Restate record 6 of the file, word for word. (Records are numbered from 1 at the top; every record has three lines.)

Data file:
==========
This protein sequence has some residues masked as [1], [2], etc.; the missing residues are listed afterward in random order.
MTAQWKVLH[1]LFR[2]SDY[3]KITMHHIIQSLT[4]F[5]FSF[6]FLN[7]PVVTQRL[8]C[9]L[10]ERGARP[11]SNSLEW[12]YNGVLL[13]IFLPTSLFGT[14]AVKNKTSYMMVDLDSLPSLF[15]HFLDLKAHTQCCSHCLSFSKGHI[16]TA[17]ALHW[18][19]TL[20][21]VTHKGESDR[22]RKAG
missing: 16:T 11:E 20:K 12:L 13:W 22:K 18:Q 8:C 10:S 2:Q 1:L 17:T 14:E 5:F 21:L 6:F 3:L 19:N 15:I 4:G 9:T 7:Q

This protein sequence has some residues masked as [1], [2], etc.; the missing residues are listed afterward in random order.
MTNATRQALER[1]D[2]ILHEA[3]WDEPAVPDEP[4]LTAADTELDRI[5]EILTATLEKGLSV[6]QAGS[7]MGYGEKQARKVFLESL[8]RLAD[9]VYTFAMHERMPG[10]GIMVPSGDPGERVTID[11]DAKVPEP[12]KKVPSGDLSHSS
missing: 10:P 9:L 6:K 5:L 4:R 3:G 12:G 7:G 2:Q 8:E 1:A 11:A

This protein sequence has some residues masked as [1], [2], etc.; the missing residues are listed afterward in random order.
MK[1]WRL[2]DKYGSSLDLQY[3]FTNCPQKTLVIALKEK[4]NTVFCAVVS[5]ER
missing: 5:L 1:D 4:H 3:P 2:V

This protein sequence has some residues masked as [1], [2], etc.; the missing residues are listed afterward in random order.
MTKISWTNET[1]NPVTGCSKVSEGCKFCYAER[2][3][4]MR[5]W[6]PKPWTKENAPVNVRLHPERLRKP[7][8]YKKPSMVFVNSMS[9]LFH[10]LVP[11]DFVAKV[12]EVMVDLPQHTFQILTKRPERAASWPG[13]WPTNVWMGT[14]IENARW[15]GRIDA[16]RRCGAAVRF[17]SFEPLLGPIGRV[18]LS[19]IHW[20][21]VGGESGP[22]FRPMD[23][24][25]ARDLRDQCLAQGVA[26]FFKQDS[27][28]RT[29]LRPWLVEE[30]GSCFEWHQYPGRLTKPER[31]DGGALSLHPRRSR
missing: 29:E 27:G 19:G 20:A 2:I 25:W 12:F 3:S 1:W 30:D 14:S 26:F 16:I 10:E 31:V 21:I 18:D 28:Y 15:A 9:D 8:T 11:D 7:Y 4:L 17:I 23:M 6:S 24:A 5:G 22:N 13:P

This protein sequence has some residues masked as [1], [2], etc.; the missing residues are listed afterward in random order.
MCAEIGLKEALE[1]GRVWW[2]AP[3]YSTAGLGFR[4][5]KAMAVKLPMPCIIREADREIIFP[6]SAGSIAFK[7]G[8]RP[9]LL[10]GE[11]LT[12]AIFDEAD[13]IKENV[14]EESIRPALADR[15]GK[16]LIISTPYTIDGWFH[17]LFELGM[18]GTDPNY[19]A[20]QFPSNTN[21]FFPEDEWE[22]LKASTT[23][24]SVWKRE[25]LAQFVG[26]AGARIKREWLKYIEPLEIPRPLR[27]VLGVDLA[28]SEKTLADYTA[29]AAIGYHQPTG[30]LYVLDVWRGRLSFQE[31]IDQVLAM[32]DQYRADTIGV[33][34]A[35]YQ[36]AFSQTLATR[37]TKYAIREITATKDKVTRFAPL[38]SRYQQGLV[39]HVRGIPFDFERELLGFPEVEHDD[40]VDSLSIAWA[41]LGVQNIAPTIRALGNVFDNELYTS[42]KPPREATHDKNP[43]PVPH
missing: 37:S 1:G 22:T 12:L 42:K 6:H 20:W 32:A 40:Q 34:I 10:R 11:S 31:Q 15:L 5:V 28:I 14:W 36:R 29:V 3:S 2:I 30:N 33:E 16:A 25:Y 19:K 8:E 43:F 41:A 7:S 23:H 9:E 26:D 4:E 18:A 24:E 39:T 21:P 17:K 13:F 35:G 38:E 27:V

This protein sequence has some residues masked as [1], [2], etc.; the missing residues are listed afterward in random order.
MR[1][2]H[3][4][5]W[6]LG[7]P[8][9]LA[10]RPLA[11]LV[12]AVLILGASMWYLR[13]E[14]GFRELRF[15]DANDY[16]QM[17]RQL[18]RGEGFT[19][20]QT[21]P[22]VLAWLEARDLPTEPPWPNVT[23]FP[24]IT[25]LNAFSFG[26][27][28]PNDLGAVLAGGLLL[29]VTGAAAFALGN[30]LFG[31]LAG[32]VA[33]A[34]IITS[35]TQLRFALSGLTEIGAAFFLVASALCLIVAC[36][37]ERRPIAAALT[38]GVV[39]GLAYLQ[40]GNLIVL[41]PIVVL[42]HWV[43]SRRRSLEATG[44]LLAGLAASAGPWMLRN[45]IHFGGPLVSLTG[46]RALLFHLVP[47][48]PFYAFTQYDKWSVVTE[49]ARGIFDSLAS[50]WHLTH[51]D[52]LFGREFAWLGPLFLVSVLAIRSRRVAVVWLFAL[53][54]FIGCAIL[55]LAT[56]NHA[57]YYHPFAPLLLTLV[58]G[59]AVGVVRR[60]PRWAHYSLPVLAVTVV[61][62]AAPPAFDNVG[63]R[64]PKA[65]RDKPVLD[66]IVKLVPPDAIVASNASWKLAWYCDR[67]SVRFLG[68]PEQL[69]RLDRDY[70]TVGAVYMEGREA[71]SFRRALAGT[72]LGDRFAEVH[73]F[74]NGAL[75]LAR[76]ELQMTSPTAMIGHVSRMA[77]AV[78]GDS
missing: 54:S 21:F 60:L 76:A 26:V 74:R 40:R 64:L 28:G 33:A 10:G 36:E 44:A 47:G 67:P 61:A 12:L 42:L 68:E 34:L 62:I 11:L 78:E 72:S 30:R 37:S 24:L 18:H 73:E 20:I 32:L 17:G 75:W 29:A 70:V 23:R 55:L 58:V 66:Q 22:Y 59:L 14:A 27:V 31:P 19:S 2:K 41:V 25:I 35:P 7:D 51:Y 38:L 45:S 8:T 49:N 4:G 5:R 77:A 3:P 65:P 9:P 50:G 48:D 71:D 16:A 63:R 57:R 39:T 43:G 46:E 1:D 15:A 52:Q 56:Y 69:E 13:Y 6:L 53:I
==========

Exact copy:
This protein sequence has some residues masked as [1], [2], etc.; the missing residues are listed afterward in random order.
MR[1][2]H[3][4][5]W[6]LG[7]P[8][9]LA[10]RPLA[11]LV[12]AVLILGASMWYLR[13]E[14]GFRELRF[15]DANDY[16]QM[17]RQL[18]RGEGFT[19][20]QT[21]P[22]VLAWLEARDLPTEPPWPNVT[23]FP[24]IT[25]LNAFSFG[26][27][28]PNDLGAVLAGGLLL[29]VTGAAAFALGN[30]LFG[31]LAG[32]VA[33]A[34]IITS[35]TQLRFALSGLTEIGAAFFLVASALCLIVAC[36][37]ERRPIAAALT[38]GVV[39]GLAYLQ[40]GNLIVL[41]PIVVL[42]HWV[43]SRRRSLEATG[44]LLAGLAASAGPWMLRN[45]IHFGGPLVSLTG[46]RALLFHLVP[47][48]PFYAFTQYDKWSVVTE[49]ARGIFDSLAS[50]WHLTH[51]D[52]LFGREFAWLGPLFLVSVLAIRSRRVAVVWLFAL[53][54]FIGCAIL[55]LAT[56]NHA[57]YYHPFAPLLLTLV[58]G[59]AVGVVRR[60]PRWAHYSLPVLAVTVV[61][62]AAPPAFDNVG[63]R[64]PKA[65]RDKPVLD[66]IVKLVPPDAIVASNASWKLAWYCDR[67]SVRFLG[68]PEQL[69]RLDRDY[70]TVGAVYMEGREA[71]SFRRALAGT[72]LGDRFAEVH[73]F[74]NGAL[75]LAR[76]ELQMTSPTAMIGHVSRMA[77]AV[78]GDS
missing: 54:S 21:F 60:L 76:A 26:V 74:R 40:R 64:L 28:G 33:A 10:G 36:E 44:A 47:G 67:P 61:A 12:L 42:L 68:E 34:L 62:I 11:L 78:E 72:S 30:R 37:S 24:L 18:H 73:E 20:I 32:L 17:G 75:W 29:A 70:V 23:R 55:L 58:V 66:Q 22:Y 59:L 14:A 27:V 31:P 19:S 2:K 41:V 25:I 35:P 7:D 51:Y 38:L 45:S 8:T 49:N 4:G 5:R 77:A 3:P 65:P 9:P 50:G 48:D 71:D 16:A 63:R 57:R 39:T 43:G 46:E 1:D 15:A 52:Q 56:Y 69:E 13:Y 6:L 53:I